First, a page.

Ethiopia-based Aquarius Aviation has invested in a Rockwell Commander, having operated the Aero Commander for six years. “The Commander is a very capable aircraft for the types of operation that we are engaging in,” says deputy md and chief pilot Andre Huisamen. “It has good capabilities for gravel runways, great range, a comfortable interior, pressurised cabin and can be operated by one pilot. It is also a bit cheaper to operate than some of its rivals.”
Huisamen is now able to fly 'above the weather' in a pressurised environ-ment, and can transport his clients quickly over a longer distance, so that they can spend as long as possible at their intended destination, and return to Addis Ababa later. “We are mostly running charter flight oper-ations, and are in the initial stages of beginning the first medical ambulance flight operations in Ethiopia,” he continues. “Even though most of our flights are on an ad hoc basis, we also have contracts with various oil and gas production companies as well as several embassies.”
He has taken advantage of the fact that there are no other operators offering twin engine, pressurised aircraft in Ethiopia. “We opened this market and got a great response. Its speed means that clients spend less time travelling, and more time attending to their business.”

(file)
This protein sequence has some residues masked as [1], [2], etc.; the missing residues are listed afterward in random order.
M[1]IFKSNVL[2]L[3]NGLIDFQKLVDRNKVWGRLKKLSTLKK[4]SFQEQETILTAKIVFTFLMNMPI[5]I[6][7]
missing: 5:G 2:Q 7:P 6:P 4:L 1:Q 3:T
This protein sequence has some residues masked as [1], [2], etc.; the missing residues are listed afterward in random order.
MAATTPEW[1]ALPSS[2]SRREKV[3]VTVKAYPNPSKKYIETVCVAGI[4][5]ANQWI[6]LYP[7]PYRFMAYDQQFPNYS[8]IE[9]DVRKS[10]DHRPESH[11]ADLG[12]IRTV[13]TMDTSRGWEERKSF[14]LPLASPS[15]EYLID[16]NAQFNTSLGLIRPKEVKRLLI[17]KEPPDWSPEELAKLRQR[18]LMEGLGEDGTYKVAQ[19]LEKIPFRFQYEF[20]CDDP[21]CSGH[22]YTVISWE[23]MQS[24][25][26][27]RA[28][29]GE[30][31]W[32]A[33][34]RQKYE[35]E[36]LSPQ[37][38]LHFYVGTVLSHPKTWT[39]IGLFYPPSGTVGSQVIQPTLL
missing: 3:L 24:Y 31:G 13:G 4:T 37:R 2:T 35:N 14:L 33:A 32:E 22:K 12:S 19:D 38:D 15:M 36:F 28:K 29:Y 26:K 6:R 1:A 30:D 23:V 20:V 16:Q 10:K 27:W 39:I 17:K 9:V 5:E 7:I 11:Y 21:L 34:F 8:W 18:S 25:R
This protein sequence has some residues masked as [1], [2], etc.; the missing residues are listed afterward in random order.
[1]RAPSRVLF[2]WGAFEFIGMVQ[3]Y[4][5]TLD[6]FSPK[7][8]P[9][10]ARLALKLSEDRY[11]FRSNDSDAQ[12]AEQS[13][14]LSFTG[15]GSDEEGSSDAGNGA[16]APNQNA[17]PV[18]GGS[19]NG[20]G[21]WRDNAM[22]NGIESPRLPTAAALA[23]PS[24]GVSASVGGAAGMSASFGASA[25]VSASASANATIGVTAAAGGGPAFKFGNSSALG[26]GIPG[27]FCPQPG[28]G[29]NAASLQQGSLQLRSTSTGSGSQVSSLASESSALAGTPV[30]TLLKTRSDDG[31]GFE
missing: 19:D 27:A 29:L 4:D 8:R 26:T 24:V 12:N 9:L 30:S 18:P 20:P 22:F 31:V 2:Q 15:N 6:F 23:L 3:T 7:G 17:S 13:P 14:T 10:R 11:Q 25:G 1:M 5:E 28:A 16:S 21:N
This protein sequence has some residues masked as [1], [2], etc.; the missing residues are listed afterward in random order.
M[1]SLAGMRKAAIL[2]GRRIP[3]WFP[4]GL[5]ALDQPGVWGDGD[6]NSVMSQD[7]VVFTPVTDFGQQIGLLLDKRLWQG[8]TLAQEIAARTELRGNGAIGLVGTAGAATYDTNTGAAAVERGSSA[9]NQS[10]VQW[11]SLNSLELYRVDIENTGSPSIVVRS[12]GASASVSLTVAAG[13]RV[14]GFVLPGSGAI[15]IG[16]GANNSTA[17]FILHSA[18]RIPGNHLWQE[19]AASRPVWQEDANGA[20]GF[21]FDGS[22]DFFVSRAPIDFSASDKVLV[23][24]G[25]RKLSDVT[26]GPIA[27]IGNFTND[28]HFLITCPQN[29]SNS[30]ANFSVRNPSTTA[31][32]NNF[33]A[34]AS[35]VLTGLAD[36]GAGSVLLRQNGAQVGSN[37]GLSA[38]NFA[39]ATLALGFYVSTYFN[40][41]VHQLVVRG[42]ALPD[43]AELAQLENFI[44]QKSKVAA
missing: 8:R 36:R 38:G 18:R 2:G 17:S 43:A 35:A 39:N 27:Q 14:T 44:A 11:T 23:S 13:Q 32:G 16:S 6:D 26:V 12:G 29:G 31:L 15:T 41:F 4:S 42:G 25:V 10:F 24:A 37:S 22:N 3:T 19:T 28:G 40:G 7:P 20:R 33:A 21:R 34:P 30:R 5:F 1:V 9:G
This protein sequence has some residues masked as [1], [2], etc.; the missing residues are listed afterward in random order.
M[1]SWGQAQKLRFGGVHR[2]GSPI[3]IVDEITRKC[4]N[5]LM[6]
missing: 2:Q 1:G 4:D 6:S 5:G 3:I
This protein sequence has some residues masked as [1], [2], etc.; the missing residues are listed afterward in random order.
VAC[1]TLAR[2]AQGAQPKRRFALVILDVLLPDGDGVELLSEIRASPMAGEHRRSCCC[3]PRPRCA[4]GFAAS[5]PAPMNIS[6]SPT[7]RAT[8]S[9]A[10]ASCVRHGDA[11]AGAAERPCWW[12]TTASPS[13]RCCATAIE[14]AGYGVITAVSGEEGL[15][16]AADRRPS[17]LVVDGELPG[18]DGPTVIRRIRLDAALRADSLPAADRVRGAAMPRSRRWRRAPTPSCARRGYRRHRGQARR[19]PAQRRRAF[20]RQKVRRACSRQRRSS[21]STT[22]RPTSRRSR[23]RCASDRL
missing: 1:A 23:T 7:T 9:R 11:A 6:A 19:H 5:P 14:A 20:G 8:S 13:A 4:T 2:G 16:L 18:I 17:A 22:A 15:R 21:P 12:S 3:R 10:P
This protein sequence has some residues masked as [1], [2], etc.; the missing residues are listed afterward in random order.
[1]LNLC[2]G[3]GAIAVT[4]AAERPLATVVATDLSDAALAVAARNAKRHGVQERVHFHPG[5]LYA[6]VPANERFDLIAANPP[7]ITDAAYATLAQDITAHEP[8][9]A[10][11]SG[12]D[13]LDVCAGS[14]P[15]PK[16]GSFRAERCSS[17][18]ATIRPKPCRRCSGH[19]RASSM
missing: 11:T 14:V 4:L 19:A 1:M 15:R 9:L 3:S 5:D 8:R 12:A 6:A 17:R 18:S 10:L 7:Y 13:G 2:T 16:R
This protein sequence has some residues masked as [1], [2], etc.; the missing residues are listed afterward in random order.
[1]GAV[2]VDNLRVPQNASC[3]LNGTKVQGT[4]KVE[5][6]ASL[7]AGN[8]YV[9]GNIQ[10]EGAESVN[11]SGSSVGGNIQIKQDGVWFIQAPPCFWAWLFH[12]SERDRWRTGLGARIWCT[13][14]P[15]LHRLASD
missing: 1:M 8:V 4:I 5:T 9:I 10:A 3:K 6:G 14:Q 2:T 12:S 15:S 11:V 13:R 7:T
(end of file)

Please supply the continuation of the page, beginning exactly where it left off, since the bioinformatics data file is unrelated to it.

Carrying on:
Since January 2015 Aquarius has been operating a Beechcraft 1900, on lease from South Africa. The aircraft has enabled greater capacity and has generated a lot of charter interest. Huisamen nonetheless admits that operating in east Africa is not without its pitfalls: “General aviation is a very small part of the aviation sector. Airports are far apart, and those that are in operation do not always have good access to fuel or proper instrument flight capabilities. But Africa also has many opportunities for expanding, and therefore we feel blessed to be part of it, and operate in our region.
“Ethiopia is developing at a rapid rate, and we are looking at the future with optimism. The mining sector is expanding hastily, as more and more companies see the opportunities here. We are fortunate to have developed a great relationship with various oil and gas production companies.” Huisamen is now looking into the possibility of initiating the first certified air ambulance service in Ethiopia, working with a reputable clinic in the capital to offer an aircraft fitted to respond to any emergency situation. “It would be a great initiative, hopefully saving several lives in a country where driving is still dangerous, towns and cities are many hours apart, and proper hospitals and medical facilities aren't always present in those cities.
“As Ethiopia is becoming more and more accessible to tourists, and opportunities to invest in the development of the country are opening up, this service will soon be vital,” he concludes.
Aquarius received its AOC in 2009 as an affiliate of Kenyan company Aberdair Aviation. In 2013 it decided to break away and continue on its own. It now operates a fleet of three fixed wing aircraft and one helicopter, with a team of certified technicians and support personnel. It offers charter flight services for both passengers and cargo throughout Ethiopia and the wider region of east Africa.